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Tuesday - Sunday through January 4, $77.50 - $157.50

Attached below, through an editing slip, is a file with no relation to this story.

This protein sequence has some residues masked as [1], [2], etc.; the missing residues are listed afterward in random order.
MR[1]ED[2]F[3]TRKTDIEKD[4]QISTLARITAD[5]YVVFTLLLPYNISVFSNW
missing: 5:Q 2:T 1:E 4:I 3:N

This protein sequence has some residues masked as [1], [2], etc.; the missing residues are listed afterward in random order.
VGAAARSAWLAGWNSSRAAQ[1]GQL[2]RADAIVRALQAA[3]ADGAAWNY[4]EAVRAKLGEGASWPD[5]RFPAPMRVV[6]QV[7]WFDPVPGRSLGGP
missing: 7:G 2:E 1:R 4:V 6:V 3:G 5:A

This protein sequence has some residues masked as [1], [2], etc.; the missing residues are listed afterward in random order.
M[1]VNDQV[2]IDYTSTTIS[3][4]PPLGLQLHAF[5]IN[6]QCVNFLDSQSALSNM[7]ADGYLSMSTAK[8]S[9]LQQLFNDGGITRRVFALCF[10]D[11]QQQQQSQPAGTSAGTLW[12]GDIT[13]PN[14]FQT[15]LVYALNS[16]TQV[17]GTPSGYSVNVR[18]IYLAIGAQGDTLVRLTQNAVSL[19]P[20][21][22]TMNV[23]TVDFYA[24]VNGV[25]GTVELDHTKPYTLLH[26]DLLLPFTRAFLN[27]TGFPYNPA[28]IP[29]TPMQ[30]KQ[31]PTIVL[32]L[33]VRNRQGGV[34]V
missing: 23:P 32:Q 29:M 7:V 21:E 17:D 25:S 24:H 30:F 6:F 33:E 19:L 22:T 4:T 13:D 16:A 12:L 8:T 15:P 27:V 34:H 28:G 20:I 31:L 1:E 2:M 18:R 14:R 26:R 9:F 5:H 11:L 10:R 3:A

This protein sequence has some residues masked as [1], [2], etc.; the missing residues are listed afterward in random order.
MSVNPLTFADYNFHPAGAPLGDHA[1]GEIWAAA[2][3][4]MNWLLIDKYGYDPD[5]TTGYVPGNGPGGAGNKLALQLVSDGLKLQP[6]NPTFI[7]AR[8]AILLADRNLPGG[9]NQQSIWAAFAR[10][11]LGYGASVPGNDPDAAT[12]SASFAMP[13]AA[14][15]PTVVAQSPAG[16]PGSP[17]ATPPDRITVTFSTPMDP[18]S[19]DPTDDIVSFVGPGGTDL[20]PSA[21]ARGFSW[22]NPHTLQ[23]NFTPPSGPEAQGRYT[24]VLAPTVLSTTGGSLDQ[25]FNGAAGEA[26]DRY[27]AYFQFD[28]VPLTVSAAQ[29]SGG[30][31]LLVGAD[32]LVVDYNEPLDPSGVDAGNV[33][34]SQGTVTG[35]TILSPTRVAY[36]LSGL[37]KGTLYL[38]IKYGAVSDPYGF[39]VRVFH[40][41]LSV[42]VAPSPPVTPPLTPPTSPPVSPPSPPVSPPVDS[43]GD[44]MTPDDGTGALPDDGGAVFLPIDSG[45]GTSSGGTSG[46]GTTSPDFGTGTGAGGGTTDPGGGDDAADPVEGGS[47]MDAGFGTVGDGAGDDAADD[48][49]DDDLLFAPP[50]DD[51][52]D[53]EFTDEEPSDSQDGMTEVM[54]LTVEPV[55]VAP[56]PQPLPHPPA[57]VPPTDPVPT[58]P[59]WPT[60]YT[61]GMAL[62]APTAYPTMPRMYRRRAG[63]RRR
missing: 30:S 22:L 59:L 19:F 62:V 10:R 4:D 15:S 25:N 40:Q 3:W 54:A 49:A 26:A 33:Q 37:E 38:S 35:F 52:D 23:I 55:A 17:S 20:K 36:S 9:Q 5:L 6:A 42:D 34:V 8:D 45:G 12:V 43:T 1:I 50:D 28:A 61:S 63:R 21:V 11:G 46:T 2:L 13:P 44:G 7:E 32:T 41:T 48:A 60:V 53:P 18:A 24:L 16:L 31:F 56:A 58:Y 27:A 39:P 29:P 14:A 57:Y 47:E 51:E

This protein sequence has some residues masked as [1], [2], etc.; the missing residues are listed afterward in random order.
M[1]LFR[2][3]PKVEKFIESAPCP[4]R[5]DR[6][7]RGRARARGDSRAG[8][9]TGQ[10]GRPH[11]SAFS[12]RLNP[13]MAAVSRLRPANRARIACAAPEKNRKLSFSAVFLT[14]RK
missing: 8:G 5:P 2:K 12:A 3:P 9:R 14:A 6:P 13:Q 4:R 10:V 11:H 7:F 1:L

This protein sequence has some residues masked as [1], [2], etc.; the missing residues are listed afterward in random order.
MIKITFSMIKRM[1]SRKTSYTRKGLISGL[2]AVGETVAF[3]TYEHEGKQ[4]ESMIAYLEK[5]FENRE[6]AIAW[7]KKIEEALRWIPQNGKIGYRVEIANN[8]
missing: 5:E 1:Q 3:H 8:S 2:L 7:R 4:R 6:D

Forget about all the controversy, the delayed official openings, the injuries to performers from equipment problems, the departure of original director Julie Taymor, and all of the other bizarre elements that made Spider-Man: Turn Off the Dark the talk of Broadway for months and months on end. What it all really comes down to is this: Is it any good? And the answer is a resounding: No, it’s not really very good at all. The big-budget musical about a teenage science geek who suddenly becomes a superhero is an overblown spectacle with forgettable music and lyrics by Bono and the Edge, a meandering book by Taymor, Glen Berger, and Roberto Aguirre-Sacasa, and an uncomfortable mix of low-budget DIY staging and high-tech gadgetry. Reeve Carney stars as Peter Parker, a nerdy kid who is bitten by a spider while on a school trip to the lab of cutting-edge scientist Norman Osborn (Drama Desk-nominated Patrick Page). Peter quickly develops special powers that soon find him soaring over the Big Apple, protecting New York City from evil. Like every superhero, he needs an arch villain, who arrives in the form of the Green Goblin (Page), the result of one of Osborn’s experiments gone terribly wrong. As the Green Goblin and his Sinister Six ― Swarm (Drew Heflin), the Lizard (Julius C. Carter), Electro (Maxx Reed), Kraven the Hunter (Emmanuel Brown), Carnage (Adam Roberts), and Swiss Miss (Reed Kelly) ― terrorize the city, Spider-Man must choose between fighting crime or settling down with the love of his life, Mary Jane Watson (Rebecca Faulkenberry). There are some dazzling moments ― director Philip Wm. McKinley and choreographers Daniel Ezralow and Chase Brock do a wonderful job introducing Arachne (Christina Sajous) and her small contingent, who magically descend from above on fabulously flapping fabric inspired by weaving techniques, and an unfolding Chrysler Building is breathtaking ― but most of the scenes are flat and uninspired. Even the justly celebrated flying gets played out and repetitive, and the supposed showstopping act two opener, “A Freak Like Me Needs Company,” in which the Green Goblin introduces his crew of baddies, insultingly breaks down the barrier between performer and audience, a mistake from which it never recovers. Nominated for two Tonys (for Best Scenic Design and Best Costume Design of a Musical), Spider-Man: Turn Off the Dark, which recently welcomed its one millionth visitor, is unable to break free from a tangled web of its own making. (In honor of the show’s two Tony nominations, the first one hundred people with the name Anthony, Tony, Antoinette, Toni, Antonia, or Antonio who come to the Foxwoods Theatre box office on June 4 at 10:00 am will receive a coupon for a pair of free tickets to the Sunday matinee on June 10.)